Jesus said to him, “I am the way, and the truth, and the life; no one comes to the Father but through Me. (John 14:6)

Oddly though, He also said:

“No one can come to Me unless the Father who sent Me draws him; and I will raise him up on the last day.” (John 6:44)

As well, the whole idea of proselytizing seems to be brought into question in this passage:

There was the true Light which, coming into the world, enlightens every man. [If every man is enlightened, there is no need to proselytize—DW.] He was in the world, and the world was made through Him, and the world did not know Him. He came to His own, and those who were His own did not receive Him. But as many as received Him, to them He gave the right to become children of God, even to those who believe in His name, who were born, not of blood nor of the will of the flesh nor of the will of man, but of God. And the Word became flesh, and dwelt among us, and we saw His glory, glory as of the only begotten from the Father, full of grace and truth. John *testified about Him and cried out, saying, “This was He of whom I said, ‘He who comes after me has a higher rank than I, for He existed before me.’” For of His fullness we have all received, and grace upon grace. For the Law was given through Moses; grace and truth were realized through Jesus Christ. No one has seen God at any time; the only begotten God who is in the bosom of the Father, He has explained Him. (John 1:9-18)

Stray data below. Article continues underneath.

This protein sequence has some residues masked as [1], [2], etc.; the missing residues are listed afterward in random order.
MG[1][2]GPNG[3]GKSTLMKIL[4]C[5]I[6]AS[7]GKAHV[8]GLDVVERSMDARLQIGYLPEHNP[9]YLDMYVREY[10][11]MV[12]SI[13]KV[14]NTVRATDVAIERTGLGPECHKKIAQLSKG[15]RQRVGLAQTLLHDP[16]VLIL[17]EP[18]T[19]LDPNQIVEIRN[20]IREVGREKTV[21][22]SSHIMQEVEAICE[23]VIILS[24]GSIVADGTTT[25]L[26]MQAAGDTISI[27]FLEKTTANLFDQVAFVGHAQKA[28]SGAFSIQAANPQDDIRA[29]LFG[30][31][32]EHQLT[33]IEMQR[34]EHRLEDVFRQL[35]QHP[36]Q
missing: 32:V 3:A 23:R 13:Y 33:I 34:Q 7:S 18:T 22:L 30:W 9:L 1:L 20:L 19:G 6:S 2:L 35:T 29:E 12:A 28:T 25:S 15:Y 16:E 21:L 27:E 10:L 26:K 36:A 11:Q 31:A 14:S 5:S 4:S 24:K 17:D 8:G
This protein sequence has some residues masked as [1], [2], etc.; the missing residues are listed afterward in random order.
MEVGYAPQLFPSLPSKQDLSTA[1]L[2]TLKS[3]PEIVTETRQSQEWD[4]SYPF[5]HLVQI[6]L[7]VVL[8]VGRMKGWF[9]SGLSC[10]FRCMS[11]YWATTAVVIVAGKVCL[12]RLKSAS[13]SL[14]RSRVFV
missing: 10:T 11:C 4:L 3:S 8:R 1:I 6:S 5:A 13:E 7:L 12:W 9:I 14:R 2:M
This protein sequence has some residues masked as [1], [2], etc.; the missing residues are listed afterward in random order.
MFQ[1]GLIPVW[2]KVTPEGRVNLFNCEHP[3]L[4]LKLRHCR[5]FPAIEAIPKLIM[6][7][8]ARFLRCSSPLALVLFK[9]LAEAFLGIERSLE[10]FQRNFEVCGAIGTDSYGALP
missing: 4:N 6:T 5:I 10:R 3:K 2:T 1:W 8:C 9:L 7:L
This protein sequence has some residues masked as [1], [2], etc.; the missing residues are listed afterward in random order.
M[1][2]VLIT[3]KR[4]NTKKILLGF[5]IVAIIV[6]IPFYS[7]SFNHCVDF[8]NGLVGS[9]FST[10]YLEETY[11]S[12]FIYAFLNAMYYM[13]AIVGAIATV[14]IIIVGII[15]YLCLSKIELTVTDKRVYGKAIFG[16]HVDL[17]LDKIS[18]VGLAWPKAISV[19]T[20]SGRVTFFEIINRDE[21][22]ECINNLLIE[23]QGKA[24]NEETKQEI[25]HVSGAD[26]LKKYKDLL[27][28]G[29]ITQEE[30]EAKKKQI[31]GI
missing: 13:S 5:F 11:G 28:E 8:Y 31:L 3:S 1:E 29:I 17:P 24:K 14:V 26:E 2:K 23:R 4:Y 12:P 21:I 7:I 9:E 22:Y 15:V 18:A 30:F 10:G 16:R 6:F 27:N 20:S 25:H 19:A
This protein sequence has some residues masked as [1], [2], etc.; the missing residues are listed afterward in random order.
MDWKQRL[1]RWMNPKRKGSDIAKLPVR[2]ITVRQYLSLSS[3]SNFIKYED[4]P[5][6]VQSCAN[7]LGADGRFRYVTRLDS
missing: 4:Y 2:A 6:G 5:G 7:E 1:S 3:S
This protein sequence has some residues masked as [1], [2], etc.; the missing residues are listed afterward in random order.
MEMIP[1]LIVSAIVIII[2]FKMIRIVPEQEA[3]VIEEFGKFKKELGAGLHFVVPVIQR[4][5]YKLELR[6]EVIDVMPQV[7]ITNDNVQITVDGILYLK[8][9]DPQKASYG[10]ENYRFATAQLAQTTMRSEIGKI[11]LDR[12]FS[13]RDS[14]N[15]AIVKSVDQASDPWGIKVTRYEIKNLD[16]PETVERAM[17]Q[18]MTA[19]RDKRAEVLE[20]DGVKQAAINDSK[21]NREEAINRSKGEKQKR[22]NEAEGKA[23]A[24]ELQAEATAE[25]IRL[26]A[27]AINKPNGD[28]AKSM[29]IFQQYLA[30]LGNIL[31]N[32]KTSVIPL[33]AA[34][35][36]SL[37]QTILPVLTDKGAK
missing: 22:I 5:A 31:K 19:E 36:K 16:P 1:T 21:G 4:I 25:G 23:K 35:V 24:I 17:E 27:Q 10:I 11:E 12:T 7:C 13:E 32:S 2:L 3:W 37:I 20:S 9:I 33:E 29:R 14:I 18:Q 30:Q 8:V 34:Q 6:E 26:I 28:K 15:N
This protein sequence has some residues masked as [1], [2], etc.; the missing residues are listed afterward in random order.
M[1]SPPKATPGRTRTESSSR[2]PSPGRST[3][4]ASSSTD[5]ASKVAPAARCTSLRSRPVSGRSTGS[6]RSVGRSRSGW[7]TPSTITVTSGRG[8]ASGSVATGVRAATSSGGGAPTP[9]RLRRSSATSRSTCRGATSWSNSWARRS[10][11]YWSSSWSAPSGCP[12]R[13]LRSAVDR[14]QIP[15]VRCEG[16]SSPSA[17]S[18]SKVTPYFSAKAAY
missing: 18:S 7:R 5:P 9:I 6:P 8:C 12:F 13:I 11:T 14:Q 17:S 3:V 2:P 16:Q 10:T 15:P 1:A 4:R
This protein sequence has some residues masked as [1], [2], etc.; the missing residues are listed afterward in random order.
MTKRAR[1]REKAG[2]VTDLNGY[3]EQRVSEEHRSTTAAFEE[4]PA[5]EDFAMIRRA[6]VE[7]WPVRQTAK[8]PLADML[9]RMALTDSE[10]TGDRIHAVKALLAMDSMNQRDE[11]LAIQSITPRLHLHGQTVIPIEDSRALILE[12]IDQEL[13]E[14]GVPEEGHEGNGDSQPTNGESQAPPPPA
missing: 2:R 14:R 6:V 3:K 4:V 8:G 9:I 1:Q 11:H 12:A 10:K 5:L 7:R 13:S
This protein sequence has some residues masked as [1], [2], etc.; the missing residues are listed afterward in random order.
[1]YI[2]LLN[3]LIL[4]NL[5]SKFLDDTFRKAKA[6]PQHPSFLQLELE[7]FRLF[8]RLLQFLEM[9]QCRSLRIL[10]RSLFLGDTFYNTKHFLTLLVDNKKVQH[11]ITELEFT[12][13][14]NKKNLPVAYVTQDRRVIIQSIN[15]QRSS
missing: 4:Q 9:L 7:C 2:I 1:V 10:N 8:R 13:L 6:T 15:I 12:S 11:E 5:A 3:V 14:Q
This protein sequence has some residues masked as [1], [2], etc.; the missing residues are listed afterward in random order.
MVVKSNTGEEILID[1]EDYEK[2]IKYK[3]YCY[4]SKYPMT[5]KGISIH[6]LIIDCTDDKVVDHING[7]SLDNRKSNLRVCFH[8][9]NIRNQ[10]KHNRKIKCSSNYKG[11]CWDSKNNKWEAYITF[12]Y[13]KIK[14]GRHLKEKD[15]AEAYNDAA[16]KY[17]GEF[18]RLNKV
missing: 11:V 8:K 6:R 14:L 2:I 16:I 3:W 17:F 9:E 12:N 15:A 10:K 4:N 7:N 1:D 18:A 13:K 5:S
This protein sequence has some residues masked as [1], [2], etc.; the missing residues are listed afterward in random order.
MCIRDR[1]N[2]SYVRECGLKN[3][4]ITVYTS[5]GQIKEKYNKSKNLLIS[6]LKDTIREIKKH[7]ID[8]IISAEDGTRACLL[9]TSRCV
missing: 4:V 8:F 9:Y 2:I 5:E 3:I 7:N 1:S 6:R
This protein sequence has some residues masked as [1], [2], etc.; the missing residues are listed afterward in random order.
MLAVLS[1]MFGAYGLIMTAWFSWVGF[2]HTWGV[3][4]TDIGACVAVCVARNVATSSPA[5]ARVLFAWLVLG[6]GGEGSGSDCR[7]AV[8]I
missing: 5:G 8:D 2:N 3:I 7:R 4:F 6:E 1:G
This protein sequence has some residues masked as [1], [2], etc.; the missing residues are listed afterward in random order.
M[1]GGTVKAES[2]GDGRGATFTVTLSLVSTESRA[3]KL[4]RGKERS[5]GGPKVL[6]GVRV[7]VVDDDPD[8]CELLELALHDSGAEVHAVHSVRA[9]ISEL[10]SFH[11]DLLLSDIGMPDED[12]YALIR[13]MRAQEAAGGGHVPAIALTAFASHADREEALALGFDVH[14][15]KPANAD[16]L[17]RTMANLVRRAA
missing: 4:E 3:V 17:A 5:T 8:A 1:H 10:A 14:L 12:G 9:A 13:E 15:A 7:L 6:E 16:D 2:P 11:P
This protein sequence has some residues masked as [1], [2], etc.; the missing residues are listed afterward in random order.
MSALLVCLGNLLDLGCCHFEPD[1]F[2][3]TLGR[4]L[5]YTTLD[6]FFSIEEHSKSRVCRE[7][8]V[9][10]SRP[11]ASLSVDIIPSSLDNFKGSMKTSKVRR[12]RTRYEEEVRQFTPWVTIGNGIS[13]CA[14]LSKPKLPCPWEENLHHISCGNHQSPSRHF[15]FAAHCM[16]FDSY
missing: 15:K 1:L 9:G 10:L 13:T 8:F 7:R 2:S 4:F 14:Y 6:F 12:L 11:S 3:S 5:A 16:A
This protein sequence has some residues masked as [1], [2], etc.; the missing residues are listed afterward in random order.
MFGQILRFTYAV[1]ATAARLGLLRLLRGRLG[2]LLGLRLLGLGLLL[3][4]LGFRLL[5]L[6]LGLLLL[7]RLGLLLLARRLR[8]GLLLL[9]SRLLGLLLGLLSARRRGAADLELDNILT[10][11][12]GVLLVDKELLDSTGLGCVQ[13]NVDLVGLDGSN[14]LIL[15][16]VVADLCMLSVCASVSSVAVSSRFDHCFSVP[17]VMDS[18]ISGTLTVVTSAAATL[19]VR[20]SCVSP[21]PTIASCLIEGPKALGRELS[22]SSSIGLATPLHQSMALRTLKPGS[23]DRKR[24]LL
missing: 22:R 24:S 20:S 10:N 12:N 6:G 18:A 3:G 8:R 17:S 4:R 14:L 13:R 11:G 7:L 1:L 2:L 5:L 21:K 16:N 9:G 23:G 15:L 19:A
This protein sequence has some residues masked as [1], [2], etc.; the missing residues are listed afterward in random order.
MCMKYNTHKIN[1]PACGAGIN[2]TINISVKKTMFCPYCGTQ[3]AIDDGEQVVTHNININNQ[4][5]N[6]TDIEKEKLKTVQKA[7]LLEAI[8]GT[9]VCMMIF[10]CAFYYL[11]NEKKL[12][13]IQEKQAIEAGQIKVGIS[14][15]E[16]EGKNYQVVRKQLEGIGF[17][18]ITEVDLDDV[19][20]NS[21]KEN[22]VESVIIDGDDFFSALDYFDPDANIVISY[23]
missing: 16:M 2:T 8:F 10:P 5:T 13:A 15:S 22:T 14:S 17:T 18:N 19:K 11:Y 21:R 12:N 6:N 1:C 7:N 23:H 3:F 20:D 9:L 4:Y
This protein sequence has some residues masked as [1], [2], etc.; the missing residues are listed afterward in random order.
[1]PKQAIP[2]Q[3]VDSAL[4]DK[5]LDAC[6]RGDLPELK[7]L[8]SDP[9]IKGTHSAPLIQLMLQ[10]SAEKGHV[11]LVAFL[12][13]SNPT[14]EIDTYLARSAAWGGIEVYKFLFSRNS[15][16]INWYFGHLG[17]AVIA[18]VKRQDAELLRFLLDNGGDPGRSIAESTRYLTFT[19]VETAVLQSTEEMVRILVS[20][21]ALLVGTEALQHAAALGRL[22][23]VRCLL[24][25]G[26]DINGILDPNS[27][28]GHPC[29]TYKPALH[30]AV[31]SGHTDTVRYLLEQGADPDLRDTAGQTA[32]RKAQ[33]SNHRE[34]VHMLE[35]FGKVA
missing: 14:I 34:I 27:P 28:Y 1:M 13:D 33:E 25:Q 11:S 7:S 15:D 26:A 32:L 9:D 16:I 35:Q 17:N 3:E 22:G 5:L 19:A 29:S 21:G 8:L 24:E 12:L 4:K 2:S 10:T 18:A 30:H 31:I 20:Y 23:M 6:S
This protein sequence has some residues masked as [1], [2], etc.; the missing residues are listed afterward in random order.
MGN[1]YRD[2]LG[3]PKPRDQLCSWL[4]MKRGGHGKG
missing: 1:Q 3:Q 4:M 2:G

Is it God’s business to reveal Himself to individuals in places and times of His own choosing? The great religions emphasize different aspects of religious life. For Christians, the emphasis is on saving souls; an emphasis served by evangelism to get people to relinquish a false set of beliefs and teachings and instead embracing the “right” set of beliefs and teachings. For Moslems, the emphasis is on physically doing the right thing through the Five Pillars of Islam—shahada (confession of faith), salat (prayer), zakat (almsgiving), sawm (fasting, especially during the month of Ramadan), and hajj (the pilgrimage to Mecca). In Eastern religions the emphasis is on thinking the right things—how to empty and enlighten the mind. Thus, there are differences in emphasis as between soul, body, and mind.

Mother Theresa is reported to have said: “I love all religions, but I am in love with my own.” Most people are born into their religion. Their native culture provides the framework for their religious understanding. Why would they change? Why would they want to become something different? Why does an alien set of beliefs become more appealing than home-grown beliefs?